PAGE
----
What’s Left Of A Life When It’s Over?

“Forty is the old age of youth; fifty is the youth of old age.” – French Proverb

I’m been thinking a lot about life and death this past week.  As my grandmother used to say, “New ones are born and old ones die.”  Sometimes the ones who die are not ‘old’ ones though.  Sometimes they are too young and we are not ready for them to go.  I bet God gets a lot of questions on that subject.

My brother, Jeff, was 41 almost 42, when he died.  Today would have been his 50th birthday.  He never got the chance to reach this “youth of old age” milestone birthday where we stand back to evaluate our lives and see what we have and haven’t done…and what we still need to do.


He did love birthdays though…his, mine and everyone else’s…and he loved celebrating them.  Every year on my birthday I would wait for it…the (land line) phone would ring and after I said “hello” I would hear, “You are getting so damn old!”  And then he would laugh that great belly laugh of his that always made me laugh too.

One year in my birthday card, he made a list of old things to compare me to…fossils, mummies, the pyramids, Java man…  Yes, he was THAT little brother!

According to the U. S. Census Bureau, the average life expectancy for the almost 319,000,000 Americans right now is 78 years…80 years for women and 75 years for men.  This number is projected to get higher for both sexes by the year 2015 and even higher by 2020.

During the early part of the 20th century, the average life expectancy for men and women was 50 years.  Throughout that century, improvements in nutrition, medicine and our quality of life extended life expectancies far beyond the age of 50.  For modern Americans, turning 50 is a time for the second half of our lives to begin so we can enjoy grandchildren and do all the things we didn’t get to do earlier in life.

Two days ago, Jeff became a grandfather.  We don’t know exactly what happens to our spirits, our essence, when we leave this earth.  But knowing my brother, he is somewhere up in heaven high fiving God and passing out cigars in celebration of the birth of his new granddaughter, Audrey Anna Smith.

Audrey Anna Smith

Which leads me back to where I started…what’s left of a life when it’s over?

Since we are bonded through love with people, and if love truly is eternal, the love we share with others will not cease to exist with death.  What’s left of a life when it’s over, are the people we’ve loved and the memories we’ve made on this earth.

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The enduring gifts of our loved ones are the treasured memories of shared moments, the work they did in this world and its impact on others, the love they gave us, and the lessons we learned from them and their life…as well as from their passing.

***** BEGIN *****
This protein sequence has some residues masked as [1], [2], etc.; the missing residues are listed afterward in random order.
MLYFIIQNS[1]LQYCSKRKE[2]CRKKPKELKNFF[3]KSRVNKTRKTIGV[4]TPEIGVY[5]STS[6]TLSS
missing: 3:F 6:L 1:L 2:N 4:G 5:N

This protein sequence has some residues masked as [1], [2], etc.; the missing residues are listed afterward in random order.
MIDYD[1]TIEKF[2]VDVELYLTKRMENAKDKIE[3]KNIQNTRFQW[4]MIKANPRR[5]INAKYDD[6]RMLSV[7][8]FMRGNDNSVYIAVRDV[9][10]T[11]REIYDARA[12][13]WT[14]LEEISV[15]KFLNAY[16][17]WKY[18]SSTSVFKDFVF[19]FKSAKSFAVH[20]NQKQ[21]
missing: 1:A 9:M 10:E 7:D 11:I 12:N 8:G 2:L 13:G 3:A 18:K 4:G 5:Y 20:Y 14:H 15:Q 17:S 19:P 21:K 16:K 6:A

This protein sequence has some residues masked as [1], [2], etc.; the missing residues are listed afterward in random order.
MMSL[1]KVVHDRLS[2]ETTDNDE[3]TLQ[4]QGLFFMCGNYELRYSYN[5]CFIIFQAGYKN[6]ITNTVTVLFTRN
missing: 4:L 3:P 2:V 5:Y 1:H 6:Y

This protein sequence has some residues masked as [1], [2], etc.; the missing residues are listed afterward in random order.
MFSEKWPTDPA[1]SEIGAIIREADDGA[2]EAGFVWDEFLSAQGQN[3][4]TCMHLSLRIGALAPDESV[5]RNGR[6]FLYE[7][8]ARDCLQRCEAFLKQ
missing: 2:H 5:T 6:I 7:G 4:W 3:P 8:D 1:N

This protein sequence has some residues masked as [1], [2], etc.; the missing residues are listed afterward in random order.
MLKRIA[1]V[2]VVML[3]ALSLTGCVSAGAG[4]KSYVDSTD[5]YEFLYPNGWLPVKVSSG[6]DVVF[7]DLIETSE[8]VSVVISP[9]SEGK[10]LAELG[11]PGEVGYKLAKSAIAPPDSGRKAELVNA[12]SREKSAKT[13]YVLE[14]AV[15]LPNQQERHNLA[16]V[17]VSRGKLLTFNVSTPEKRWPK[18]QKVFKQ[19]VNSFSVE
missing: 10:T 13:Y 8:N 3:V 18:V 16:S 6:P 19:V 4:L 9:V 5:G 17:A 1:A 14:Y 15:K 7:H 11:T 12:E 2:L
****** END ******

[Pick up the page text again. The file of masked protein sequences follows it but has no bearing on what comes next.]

We move forward and learn to live again by finding meaning in our loss and by finding meaning in the lives of our loved ones.  And every so often, we glimpse them again in the blue eyes of a daughter or the laughter of a son…or in the kindness of others who also knew and loved them.

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 My niece, Jessica and her daughter, Audrey

*Author’s note:  I am now a great-aunt!


7 thoughts on “What’s Left Of A Life When It’s Over?”

  1. Beautiful ! So enjoy your writings 🙂
    Hits home each time . Thank you for sharing <3

  2. Just what I needed to read this morning!

    Audey is beautiful! And the circle of life goes on.

  3. Congratulations on your new great niece! Great insight on losing a loved one. The ioy they bring to our lives far exceeds the pain of losing them.

  4. What a waste of words, unless you have been there you are only dreaming. Statistics mean nothing or even less. The hardest part of my elder years is using my mental ability. 75 and at least 6 health procedures to reduce physical distress and pain. Led a full life, never 9-5 or office. Self employed or contract worker. Means always planning next move. Now I have reached a void. Diagnosed early as different, a productive functioning Asperger’s. If that description does exist. I have done it all that I ever imagined, never as dreamed the outcome. Still the good and bad, few regrets, but it’s past, over. I am still functioning mentally . Yet with changes in culture past endeavors leave no room left for a future other than thought.

    1. Thank you for reading and I appreciate your comment. Aging comes with many challenges and it’s up to each of us to find new ways to learn and do and sometimes, cope. I’m sorry for your physical challenges and I hope you have people in your life who are helping you each day. I work for a retirement community and in my job, I help people deal with the physical and mental challenges they are facing. We are never too old to learn from other people and to make a connection with others. I wish you well.

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